United StatesThe future of software and business method patents

This is an Insight article, written by a selected partner as part of IAM's co-published content. Read more on Insight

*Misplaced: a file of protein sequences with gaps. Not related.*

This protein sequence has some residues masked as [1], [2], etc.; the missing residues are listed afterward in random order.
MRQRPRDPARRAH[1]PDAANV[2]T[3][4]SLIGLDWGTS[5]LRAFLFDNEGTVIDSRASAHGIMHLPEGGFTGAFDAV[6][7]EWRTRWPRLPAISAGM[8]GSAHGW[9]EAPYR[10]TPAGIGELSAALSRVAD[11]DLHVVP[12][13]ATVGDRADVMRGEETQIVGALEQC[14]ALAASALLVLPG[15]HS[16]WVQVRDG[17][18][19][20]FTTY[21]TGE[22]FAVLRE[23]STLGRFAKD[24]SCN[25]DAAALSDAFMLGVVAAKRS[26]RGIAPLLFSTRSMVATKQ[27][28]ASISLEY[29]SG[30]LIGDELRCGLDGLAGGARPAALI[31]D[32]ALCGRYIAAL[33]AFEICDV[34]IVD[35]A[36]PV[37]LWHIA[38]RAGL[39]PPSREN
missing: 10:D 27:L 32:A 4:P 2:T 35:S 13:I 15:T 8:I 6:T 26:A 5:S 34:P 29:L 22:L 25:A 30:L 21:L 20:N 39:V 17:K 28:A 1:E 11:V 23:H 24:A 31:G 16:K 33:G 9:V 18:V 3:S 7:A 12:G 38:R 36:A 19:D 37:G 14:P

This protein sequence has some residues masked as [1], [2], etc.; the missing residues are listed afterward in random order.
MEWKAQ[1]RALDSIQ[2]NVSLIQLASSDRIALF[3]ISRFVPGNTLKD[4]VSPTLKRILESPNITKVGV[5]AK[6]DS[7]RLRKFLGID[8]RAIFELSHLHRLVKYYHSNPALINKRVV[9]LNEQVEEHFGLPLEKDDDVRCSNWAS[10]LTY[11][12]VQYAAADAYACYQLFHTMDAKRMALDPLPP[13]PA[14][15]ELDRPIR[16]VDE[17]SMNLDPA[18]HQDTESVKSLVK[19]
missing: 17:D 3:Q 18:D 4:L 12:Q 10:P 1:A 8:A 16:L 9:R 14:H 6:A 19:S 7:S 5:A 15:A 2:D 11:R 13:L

In 1787, when the US Constitution was written, there were no cars, aeroplanes, repeating rifles or electricity. There was also no such thing as the Internet, mobile phones, personal digital assistants or nanotechnology. The transistor, the building block for the computer age in which we live, first appeared in 1962, and the techniques for unravelling the mysteries of DNA were developed in the 1960s. Each of these great inventions resulted in the issuance of numerous patents by the US Patent and Trademark Office. Since the adoption of the Constitution, every new invention has been required to satisfy the test established by Congress under Article I of that document.


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